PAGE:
So...


And that's why this is not true:
"The question is quite confusing as no pattern ( transfer Object or Service locator) satisfies both the condition completely "

I would say that is not pattern satisfying condition, but that condition "creates" patterns... on-a-way. Struts and distributed app. Question is about Struts and distributed app.


"But i think the answer should be Service locator as it is associated with catching and question is dealing with only representation not a true copy of the object."

I don't know if that really has to be so, like that. Probably it can be a true copy as well, if someone wants. Service Locator, in this question , IS for database, but only for Service Locator ...part of it.

JNDI.

Mr. Avi Sinha also wrote:
but what about caching??? Transfer object is not associated with caching.

It is.

Every object does it's job. Transfer object transfers data and therefore performs caching. Caching is not only the cache, the place, the data, the copy, caching is also and action of caching. Caching and cache are even two different things, if someone wants to make them so. And for the purpouses of displaying data on the screen of the browser it is not needed an exact memory copy of database, representation of data is just fine, only that it has to be true.

Mr. Frank Bennett wrote:

A Transfer Object is for transferring data between server-side and client-side code. It may or may not represent a server-side object (remote object). It may simply be used for moving data. The concept of a "cache" is not asscociated with using transfer objects either, in my experience.


Yes it is. In a moment when Transfer Object with data leaves, the data is stale( too old).
cache - maybe isn't transfer object, but... caching is.

Mr. Frank Bennett also wrote:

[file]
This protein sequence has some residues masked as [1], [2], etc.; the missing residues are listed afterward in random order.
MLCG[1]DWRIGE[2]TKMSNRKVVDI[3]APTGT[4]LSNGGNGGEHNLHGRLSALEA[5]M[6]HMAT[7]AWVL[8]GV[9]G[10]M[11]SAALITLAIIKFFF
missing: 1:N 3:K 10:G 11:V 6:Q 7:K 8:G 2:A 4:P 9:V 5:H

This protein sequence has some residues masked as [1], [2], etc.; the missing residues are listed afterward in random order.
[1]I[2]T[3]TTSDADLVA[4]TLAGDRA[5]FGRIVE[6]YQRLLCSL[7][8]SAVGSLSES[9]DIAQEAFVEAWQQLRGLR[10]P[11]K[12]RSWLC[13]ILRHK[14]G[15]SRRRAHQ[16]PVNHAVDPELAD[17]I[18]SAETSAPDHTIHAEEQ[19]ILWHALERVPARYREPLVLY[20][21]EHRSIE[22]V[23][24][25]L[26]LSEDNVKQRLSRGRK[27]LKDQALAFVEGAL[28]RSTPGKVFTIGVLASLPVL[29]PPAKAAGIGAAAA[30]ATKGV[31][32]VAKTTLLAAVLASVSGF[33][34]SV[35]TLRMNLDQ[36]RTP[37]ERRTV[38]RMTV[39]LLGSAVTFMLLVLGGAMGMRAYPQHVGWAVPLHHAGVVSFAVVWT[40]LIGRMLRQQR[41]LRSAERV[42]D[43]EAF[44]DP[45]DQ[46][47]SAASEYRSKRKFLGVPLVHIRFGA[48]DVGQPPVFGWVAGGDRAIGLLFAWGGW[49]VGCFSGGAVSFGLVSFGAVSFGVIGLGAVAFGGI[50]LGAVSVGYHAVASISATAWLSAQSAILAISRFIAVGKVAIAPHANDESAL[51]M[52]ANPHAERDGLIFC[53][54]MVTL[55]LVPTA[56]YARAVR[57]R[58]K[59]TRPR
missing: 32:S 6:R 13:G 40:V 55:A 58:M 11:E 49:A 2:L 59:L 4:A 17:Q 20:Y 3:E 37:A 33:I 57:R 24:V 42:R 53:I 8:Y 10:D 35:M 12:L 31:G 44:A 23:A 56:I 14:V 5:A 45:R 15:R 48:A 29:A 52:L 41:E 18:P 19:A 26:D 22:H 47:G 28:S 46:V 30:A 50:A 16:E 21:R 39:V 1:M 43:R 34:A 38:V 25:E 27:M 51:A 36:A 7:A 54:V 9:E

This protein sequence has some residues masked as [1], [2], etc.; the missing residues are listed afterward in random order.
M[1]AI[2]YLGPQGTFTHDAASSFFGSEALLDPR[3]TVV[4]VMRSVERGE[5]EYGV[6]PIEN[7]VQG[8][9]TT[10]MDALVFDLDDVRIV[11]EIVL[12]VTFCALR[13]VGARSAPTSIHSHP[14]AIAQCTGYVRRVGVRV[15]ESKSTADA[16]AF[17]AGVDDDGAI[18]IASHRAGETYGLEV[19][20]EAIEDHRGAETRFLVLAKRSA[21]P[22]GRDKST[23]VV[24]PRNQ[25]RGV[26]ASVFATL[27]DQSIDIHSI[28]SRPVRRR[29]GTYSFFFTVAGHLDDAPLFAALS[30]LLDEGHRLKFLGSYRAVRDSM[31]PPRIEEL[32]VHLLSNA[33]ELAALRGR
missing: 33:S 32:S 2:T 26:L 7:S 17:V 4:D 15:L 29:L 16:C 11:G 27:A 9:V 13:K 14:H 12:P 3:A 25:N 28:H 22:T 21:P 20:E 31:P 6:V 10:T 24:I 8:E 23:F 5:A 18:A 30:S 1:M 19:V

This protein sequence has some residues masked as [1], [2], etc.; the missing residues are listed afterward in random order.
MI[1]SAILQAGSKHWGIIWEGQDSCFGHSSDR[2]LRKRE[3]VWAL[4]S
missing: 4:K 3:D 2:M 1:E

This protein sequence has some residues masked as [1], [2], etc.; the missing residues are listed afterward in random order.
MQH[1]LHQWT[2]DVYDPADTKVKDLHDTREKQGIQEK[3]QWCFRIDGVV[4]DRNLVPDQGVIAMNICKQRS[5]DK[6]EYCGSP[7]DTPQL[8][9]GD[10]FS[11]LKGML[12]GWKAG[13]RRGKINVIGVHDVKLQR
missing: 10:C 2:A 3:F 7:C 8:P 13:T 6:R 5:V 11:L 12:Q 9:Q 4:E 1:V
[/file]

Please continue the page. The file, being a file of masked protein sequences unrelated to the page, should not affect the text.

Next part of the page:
The question is confusing and a more appropriate answer would be C. Business Delegate.

Coarse-grained methods of a Business Delegate can also reduce or minimize network traffic. However, a Business Delegate may or may not represent a server-side (remote) object.


Anyway, I just think that "coarsly-grained" is meaning something a litlle bit different.




[Thumbnail for IMG000631.jpg]

avi sinha
Ranch Hand

Joined: Mar 15, 2009
Posts: 452

Petar Tomičić : i have gone through your response, but couldn't understand what you want to say.

Avi Sinha
Petar Thomas
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Joined: Oct 11, 2009
Posts: 234
I apologize.

avi sinha
Ranch Hand

Joined: Mar 15, 2009
Posts: 452

Petar Tomičić wrote:I apologize.



there is no any need of that. please conclude your response.

Avi sinha
Frits Walraven
Creator of Enthuware JWS+ V6
Bartender

Joined: Apr 07, 2010
Posts: 1638
    
  23

Hi All,

Avi
but what about caching??? Transfer object is not associated with caching.

It actually is reducing network traffic by combining remote calls
SUN Core J2EE Patterns
Transfer Object: Reduces Network Traffic
A Transfer Object transfers the values from the entity bean to the client in one remote method call. The Transfer Object acts as a data carrier and reduces the number of remote network method calls required to obtain the attribute values from the entity beans. The reduced chattiness of the application results in better network performance.

The Service Locator also caches, but only the address of the service, not the actual data
Regards,
Frits
Petar Thomas
Ranch Hand

Joined: Oct 11, 2009
Posts: 234
The question it self is not, by my opinion asking about the knowledge about one design pattern, but I think that the question is asking about:

Remote Model Diagram.


I drawed a remote model diagram in a photo paint and included it in attachment.
Steps are:

1 - Register user services with JNDI
2 - Use Business Delegate and Service Locator to get the Manage Customer stub from JNDI
3 - Use the Business Delegate and the stub to get the "Customer Bean", which in this case is another stub. Return stub's reference to the controller
4 - Add the Customer stub reference to the request
5 - The controller forwards to the View JSP. The JSP gets a reference to the Customer bean (stub) from the request object.
6 - The View JSP uses EL to get the Customer Bean properties it needs to satisfy the original request.



[Thumbnail for Remote_Model_Diagram.jpg]

[Thumbnail for Transfer_Object.jpg]

 
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subject: Patterns mock question